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Manuel Gimón López

Bunker

James Gentles

Charlestown Harbour

Forgotten harbour on Fife's southwest coast, Scotland, UK

March 18, 2011, 14:30 UTC (local)

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© 2011 James Gentles, All Rights Reserved.

Caption

250 years ago this was one of the most important industrial sites in the UK. Local supplies of coal and limestone meant this was an ideal location for the production of lime, used as a mortar since Roman Times before the discovery of Portland Cement. It was produced on an epic scale, finally closing in the 1950s.

The neighbouring village is called Limekilns, and had produced lime for centuries, but landlord Charles Elgin built a new village a mile to the west and built 6, extending to 14, kilns in a manner any industrialist would have been proud.

Built into a 10m (30ft) tall cliff the locally mined coal and limestone is easily transported to the top of the kilns where it is added to the kiln in layers. As he coal burns in the limited oxygen environment the lime is extracted and drops to the bottom of the kiln, where it is removed and shipped out in boats (later a train ran along the quay too).

Once started this is a continuous process, as the workers extract the lime and spoil from the bottom and feed the kiln with new raw material from the top.

Despite its humble, dirty, industrial, beginnings; today this is a quiet, fashionable, place to live by the sea with many fine houses.

Additional Caption: Behind the scene : how this panorama was made ▼


Kite Aerial Photography Gallery

Location

Europe / UK-Scotland

Lat: 56° 2' 6" N
Long: 3° 30' 4.68" W

Elevation: Sea Level + 50m (150ft)

→ maps.google.com [EXT]

Precision is: High. Pinpoints the exact spot.

OpenStreetMap: © OpenStreetMap contributors

Equipment

Nikon 8400 with FC-E9 Lens. Homemade camera cradle/rig, triggered by a gentLED intervalometer. Suspended below a Dan Leigh Trooper kite with 6ft/2m span.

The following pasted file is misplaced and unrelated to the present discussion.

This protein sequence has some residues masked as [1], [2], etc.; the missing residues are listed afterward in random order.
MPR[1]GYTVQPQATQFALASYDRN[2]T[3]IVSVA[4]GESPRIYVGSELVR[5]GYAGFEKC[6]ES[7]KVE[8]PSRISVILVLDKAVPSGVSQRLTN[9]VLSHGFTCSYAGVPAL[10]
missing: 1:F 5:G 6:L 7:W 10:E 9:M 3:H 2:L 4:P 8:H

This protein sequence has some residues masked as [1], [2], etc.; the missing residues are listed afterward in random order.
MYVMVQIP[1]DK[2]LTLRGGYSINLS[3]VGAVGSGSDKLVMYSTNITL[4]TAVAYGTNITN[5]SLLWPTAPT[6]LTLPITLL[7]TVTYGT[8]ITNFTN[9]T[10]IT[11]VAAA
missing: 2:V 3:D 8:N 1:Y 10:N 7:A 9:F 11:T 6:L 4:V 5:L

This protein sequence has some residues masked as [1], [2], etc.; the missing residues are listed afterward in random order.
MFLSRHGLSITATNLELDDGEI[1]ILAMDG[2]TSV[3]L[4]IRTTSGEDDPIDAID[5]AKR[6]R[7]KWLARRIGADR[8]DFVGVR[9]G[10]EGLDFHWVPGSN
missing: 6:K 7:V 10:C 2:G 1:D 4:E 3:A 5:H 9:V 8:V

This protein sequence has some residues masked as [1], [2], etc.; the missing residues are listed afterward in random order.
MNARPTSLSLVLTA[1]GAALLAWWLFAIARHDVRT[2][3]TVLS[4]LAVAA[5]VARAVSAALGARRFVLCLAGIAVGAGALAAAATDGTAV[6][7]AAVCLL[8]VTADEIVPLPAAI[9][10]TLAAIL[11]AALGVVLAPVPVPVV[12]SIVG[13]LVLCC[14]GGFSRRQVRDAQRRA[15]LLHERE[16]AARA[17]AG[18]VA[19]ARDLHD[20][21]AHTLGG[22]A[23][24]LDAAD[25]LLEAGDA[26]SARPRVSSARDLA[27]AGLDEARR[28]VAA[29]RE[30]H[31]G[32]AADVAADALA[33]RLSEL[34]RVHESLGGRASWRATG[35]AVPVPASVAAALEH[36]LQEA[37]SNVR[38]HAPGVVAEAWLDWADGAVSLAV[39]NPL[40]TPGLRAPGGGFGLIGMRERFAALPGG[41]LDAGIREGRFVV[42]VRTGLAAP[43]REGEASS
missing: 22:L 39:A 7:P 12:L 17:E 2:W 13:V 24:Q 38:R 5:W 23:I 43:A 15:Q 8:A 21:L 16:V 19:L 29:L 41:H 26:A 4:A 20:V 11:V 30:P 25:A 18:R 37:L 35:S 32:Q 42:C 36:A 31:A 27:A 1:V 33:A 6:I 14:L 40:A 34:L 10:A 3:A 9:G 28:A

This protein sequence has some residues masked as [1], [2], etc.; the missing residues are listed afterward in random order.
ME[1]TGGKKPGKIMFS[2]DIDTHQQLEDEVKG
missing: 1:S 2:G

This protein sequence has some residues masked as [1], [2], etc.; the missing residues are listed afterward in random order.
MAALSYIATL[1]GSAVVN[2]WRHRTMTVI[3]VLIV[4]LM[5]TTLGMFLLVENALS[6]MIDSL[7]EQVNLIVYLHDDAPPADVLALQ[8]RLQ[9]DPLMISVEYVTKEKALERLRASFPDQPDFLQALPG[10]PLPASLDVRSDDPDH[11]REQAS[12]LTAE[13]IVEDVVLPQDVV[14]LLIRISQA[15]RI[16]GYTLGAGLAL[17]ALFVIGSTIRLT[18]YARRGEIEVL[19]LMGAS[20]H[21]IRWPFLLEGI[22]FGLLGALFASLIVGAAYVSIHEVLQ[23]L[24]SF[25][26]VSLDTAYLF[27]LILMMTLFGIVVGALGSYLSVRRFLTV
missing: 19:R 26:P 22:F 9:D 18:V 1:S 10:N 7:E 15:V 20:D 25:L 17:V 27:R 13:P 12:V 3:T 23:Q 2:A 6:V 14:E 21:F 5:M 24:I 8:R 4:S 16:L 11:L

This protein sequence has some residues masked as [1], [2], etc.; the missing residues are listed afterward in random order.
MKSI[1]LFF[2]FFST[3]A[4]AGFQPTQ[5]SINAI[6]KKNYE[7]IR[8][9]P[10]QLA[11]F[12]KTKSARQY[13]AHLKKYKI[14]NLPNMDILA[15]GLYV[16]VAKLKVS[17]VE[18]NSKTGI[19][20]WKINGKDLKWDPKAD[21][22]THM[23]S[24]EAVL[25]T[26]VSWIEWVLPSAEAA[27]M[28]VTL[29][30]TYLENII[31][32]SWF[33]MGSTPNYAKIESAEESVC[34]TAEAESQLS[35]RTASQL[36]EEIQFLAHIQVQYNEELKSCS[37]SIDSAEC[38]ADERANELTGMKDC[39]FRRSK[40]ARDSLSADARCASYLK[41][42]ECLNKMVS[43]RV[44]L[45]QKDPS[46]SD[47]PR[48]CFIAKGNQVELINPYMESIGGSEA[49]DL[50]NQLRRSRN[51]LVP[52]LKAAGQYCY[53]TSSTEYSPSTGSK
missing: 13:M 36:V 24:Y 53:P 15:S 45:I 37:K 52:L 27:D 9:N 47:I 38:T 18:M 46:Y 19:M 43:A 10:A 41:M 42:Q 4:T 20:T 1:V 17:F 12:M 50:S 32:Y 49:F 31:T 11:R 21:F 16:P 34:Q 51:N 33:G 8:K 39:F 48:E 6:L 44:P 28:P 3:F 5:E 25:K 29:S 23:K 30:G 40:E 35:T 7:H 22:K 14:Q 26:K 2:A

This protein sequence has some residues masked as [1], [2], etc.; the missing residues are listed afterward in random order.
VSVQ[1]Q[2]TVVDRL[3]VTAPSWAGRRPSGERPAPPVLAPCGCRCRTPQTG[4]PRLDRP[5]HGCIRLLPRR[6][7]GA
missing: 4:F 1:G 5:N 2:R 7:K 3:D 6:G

This technique produces two hemispheres, and a different workflow in PTGui from the classic ground pano technique. This results in lower resolution BUT impossible angles!

See the rig, how Kite Aerial Photography is achieved, and the workflow.

Behind the scene : how this panorama was made

The month before WWP I had been introduced to this place by a friend. I filed it for use when the conditions were right.

The challenge with WWP is getting the right wind and the right light within the shooting window. This means the "theme" takes 3rd place so can often be tenuous. With March weather being problematic I took my chance on the first day of the WWP shooting window.

I use different kites for different winds, the lower the wind the bigger the kite. Despite the forecast being for low winds there was a bracing wind blowing out of the west when I arrived at the shoot. I also suspected the wind would freshen as the afternoon progressed so I chose to fly the "Trooper" kite, specially designed for high wind, with a 50foot tail to help stability.

Once high in the sky the kite became stable enough to attach the camera that weighs 1.4Kg (3lbs). Always a nervous time as the fisheye lens has no protection should it touch the ground.

The camera hovered about 3m from the ground and the kite struggled to lift the weight. I nervously persevered for half an hour and the wind increased, soon the camera was 50m (150ft) up and taking pictures as I walked around the site trying to get the NADIR in the best place.

The camera automatically took over 350 images, many were rejected, only one was used for the final picture - hopefully you like the results!
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